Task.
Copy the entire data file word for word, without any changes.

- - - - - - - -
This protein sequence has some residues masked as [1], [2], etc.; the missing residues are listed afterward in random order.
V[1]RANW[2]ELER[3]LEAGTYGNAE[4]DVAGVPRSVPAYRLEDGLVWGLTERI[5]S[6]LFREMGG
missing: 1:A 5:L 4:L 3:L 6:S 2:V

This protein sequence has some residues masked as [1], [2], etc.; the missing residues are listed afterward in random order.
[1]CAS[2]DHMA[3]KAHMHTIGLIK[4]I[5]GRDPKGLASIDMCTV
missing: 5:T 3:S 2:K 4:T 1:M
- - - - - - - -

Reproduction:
This protein sequence has some residues masked as [1], [2], etc.; the missing residues are listed afterward in random order.
V[1]RANW[2]ELER[3]LEAGTYGNAE[4]DVAGVPRSVPAYRLEDGLVWGLTERI[5]S[6]LFREMGG
missing: 1:A 5:L 4:L 3:L 6:S 2:V

This protein sequence has some residues masked as [1], [2], etc.; the missing residues are listed afterward in random order.
[1]CAS[2]DHMA[3]KAHMHTIGLIK[4]I[5]GRDPKGLASIDMCTV
missing: 5:T 3:S 2:K 4:T 1:M